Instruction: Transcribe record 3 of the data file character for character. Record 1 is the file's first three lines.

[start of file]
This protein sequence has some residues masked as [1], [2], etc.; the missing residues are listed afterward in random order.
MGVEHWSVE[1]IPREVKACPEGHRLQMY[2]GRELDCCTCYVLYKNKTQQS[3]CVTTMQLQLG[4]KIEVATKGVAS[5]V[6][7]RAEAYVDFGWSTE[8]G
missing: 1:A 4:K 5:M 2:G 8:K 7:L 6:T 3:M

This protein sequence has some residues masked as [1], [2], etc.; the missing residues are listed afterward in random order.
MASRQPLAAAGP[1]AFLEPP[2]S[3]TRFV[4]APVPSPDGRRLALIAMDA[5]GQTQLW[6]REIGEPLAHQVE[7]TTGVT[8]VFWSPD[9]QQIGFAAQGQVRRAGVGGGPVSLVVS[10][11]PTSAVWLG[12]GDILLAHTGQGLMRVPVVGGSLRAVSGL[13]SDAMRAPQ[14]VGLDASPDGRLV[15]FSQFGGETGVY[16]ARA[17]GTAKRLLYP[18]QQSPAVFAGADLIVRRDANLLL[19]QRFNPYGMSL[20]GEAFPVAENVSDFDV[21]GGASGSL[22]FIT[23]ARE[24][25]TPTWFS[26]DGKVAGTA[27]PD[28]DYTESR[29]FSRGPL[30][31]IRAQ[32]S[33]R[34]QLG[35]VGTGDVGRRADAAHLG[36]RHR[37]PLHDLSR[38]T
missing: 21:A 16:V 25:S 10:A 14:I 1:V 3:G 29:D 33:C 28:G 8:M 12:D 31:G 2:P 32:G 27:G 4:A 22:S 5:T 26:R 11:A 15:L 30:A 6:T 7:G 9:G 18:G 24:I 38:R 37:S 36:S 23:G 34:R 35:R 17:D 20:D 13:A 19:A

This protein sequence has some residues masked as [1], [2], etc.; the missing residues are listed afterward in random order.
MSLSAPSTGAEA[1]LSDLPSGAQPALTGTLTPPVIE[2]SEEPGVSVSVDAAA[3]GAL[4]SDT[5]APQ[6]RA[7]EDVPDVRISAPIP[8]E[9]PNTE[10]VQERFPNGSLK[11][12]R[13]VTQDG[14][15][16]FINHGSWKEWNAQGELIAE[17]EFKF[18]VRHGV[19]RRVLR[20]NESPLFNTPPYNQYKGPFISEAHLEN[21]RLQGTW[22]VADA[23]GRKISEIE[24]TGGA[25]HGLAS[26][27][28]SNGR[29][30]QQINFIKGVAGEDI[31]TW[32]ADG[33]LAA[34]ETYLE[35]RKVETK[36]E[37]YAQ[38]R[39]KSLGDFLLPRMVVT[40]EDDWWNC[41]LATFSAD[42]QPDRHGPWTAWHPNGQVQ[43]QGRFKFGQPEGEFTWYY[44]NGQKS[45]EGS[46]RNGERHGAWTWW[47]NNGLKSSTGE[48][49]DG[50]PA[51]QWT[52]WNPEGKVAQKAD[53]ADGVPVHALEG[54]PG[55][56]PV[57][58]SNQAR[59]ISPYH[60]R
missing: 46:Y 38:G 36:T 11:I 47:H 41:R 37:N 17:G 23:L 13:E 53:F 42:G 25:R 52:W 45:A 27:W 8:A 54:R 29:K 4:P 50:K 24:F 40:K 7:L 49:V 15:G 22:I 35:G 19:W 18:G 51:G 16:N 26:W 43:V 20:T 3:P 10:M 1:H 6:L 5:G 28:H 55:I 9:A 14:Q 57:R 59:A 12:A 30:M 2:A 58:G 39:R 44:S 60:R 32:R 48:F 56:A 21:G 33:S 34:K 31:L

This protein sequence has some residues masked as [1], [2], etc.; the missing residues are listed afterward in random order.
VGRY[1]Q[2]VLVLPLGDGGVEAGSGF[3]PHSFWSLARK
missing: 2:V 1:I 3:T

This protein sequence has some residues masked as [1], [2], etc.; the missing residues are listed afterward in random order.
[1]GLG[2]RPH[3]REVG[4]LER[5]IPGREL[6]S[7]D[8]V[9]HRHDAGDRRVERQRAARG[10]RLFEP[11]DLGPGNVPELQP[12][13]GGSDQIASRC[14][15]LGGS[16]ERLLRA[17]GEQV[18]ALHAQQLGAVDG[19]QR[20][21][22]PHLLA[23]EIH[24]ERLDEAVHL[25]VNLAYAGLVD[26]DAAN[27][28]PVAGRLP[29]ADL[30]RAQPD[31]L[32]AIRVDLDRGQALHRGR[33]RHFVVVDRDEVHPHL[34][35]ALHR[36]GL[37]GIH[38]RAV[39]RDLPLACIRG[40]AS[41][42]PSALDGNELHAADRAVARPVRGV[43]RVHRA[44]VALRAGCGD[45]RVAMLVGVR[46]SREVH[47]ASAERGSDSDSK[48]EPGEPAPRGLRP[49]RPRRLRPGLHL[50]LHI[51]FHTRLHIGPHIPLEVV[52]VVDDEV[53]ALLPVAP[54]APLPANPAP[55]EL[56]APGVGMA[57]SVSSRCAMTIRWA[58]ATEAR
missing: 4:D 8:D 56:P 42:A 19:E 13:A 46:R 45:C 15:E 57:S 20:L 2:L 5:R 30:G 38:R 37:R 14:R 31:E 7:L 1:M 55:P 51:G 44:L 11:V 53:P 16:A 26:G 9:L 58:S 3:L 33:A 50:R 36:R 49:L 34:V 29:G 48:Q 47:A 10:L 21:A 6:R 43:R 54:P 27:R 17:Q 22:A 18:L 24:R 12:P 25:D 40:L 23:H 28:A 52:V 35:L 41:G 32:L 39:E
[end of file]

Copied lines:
This protein sequence has some residues masked as [1], [2], etc.; the missing residues are listed afterward in random order.
MSLSAPSTGAEA[1]LSDLPSGAQPALTGTLTPPVIE[2]SEEPGVSVSVDAAA[3]GAL[4]SDT[5]APQ[6]RA[7]EDVPDVRISAPIP[8]E[9]PNTE[10]VQERFPNGSLK[11][12]R[13]VTQDG[14][15][16]FINHGSWKEWNAQGELIAE[17]EFKF[18]VRHGV[19]RRVLR[20]NESPLFNTPPYNQYKGPFISEAHLEN[21]RLQGTW[22]VADA[23]GRKISEIE[24]TGGA[25]HGLAS[26][27][28]SNGR[29][30]QQINFIKGVAGEDI[31]TW[32]ADG[33]LAA[34]ETYLE[35]RKVETK[36]E[37]YAQ[38]R[39]KSLGDFLLPRMVVT[40]EDDWWNC[41]LATFSAD[42]QPDRHGPWTAWHPNGQVQ[43]QGRFKFGQPEGEFTWYY[44]NGQKS[45]EGS[46]RNGERHGAWTWW[47]NNGLKSSTGE[48][49]DG[50]PA[51]QWT[52]WNPEGKVAQKAD[53]ADGVPVHALEG[54]PG[55][56]PV[57][58]SNQAR[59]ISPYH[60]R
missing: 46:Y 38:G 36:T 11:I 47:H 41:R 37:N 17:G 23:L 13:E 53:F 42:G 25:R 52:W 45:A 27:W 8:A 54:R 29:K 4:P 50:K 24:F 40:K 7:L 49:V 15:G 22:I 35:G 19:W 18:G 51:G 16:N 26:W 43:V 20:T 3:P 10:M 1:H 6:L 5:G 28:H 55:I 9:A 14:Q 57:R 59:A 12:A 30:M 2:A 58:G 39:R 44:S 60:R 32:R 48:F 56:A 21:G 33:S 34:K 31:L